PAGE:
EU’s top court says eastern states broke law by refusing to host refugees
The European Union’s top court has ruled that Poland, Hungary and the Czech Republic had broken the law by refusing to host refugees to help ease the burden on Greece and Italy after a surge in migrant arrivals from 2015.
“By refusing to comply with the temporary mechanism for the relocation of applicants for international protection, Poland, Hungary and the Czech Republic have failed to fulfill their obligations under EU law,” the Luxembourg-based Court of Justice of the EU said on Thursday.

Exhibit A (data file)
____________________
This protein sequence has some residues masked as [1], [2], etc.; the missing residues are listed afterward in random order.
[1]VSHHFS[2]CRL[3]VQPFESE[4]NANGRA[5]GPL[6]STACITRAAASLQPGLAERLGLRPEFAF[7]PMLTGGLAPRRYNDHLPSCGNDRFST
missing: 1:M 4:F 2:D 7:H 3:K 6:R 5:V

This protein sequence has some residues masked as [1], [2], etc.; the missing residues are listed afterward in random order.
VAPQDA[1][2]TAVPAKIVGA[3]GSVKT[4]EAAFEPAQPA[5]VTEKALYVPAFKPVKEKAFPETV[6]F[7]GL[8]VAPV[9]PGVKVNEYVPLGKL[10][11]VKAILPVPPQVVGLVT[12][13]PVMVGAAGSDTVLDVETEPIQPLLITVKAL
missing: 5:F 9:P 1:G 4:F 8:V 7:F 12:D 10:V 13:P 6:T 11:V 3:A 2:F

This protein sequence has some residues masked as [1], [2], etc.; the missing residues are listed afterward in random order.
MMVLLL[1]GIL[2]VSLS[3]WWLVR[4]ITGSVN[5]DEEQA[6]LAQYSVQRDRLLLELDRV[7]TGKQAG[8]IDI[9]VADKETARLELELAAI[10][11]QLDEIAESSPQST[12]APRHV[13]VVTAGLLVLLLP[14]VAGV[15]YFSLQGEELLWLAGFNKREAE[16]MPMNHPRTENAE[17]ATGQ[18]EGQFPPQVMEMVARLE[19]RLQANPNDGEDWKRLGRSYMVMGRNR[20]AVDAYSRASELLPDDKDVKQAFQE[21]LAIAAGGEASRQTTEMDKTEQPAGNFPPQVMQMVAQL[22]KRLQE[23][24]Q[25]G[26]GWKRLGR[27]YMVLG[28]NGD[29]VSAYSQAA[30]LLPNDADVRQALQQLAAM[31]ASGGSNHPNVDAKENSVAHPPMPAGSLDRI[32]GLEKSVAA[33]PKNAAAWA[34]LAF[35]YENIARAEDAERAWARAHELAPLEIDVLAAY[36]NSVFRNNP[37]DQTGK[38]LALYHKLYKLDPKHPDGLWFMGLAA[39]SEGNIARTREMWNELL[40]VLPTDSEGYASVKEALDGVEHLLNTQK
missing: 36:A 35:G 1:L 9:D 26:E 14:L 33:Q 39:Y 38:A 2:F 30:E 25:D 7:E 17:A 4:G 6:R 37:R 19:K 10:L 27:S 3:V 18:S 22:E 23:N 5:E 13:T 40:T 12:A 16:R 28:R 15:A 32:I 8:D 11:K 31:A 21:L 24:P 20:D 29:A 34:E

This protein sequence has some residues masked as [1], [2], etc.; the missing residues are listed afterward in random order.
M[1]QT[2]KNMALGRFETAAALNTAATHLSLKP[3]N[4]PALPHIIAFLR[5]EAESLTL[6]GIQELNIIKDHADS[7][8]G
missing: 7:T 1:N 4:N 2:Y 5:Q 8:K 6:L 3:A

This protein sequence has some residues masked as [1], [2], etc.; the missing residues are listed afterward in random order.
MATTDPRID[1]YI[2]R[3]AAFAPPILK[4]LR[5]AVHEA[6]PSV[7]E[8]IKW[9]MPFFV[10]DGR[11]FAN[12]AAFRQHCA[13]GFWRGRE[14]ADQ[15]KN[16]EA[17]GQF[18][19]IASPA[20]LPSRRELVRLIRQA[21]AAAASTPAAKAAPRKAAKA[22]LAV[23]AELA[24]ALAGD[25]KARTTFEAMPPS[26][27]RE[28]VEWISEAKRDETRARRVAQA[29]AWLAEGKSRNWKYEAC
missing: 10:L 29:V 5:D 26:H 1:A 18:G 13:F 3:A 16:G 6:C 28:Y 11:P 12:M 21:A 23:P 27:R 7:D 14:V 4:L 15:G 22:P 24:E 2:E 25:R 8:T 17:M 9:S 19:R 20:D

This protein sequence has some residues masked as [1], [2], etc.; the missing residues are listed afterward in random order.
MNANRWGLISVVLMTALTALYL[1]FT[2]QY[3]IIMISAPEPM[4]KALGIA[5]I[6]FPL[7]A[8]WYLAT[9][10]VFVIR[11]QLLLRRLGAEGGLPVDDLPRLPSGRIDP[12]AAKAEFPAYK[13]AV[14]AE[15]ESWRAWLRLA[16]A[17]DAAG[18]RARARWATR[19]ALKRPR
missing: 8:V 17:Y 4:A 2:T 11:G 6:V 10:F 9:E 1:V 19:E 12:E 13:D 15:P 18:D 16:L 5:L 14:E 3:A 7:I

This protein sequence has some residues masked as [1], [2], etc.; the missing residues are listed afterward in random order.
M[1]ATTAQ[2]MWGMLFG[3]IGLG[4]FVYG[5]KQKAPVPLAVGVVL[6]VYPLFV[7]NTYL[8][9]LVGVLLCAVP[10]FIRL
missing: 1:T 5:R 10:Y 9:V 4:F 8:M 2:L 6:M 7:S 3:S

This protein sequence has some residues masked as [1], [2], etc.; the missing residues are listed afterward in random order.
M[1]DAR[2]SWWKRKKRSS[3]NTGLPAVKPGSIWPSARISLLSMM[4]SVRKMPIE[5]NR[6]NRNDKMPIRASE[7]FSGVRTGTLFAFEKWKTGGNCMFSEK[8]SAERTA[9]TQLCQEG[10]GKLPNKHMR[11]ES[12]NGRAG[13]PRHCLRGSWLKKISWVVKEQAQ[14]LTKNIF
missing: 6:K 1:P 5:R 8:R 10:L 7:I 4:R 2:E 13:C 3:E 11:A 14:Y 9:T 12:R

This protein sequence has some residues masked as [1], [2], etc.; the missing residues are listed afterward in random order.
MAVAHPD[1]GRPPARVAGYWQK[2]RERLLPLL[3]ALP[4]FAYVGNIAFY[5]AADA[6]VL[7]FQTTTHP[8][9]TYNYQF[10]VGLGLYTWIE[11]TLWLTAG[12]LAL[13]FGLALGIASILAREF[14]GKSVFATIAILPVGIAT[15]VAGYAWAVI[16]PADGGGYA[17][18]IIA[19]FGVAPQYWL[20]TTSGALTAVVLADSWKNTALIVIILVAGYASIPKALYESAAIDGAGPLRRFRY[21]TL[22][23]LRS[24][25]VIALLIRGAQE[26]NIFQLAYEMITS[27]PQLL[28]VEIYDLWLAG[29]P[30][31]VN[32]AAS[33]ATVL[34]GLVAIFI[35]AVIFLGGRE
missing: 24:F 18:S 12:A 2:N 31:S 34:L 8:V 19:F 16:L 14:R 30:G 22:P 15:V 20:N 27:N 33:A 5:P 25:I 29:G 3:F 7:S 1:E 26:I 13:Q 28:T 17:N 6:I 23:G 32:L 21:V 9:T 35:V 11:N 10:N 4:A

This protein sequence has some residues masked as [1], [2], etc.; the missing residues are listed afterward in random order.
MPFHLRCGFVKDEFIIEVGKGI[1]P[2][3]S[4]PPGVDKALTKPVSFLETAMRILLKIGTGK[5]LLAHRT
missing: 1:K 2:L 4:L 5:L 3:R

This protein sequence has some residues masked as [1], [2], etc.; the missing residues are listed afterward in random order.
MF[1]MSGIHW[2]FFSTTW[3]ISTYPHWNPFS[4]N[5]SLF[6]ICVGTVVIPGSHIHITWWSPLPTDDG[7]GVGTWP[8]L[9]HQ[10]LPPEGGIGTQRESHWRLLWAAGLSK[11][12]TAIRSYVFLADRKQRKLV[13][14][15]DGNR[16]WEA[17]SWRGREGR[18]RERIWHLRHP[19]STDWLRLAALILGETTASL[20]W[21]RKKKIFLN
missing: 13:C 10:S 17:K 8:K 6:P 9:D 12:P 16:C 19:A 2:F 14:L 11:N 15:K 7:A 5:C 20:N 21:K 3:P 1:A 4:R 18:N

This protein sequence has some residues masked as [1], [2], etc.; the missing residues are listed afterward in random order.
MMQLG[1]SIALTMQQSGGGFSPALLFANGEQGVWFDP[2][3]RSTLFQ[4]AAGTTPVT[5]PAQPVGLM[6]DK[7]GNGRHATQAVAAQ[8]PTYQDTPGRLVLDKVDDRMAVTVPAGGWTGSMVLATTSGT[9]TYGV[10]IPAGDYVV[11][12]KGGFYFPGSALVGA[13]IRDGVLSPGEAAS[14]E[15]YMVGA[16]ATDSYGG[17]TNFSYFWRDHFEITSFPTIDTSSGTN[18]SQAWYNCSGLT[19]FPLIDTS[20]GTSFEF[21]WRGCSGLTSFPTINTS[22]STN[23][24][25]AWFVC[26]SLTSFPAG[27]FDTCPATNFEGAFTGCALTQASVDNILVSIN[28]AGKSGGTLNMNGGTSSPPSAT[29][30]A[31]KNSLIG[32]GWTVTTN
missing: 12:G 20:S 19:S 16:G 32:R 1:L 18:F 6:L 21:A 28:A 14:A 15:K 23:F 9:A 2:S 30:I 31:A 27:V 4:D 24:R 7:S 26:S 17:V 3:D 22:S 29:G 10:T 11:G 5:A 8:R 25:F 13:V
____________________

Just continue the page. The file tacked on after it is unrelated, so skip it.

The decision underscores Europe’s divisions over migration. However, the three ex-communist nations face no immediate penalty as the relocation of tens of thousands of people agreed by the EU was only envisaged until 2017, Reuters said.
The eurosceptic governments on the EU’s eastern flank had cited national security reasons in refusing to take in any of the mostly Muslim refugees and migrants from the Middle East and North Africa.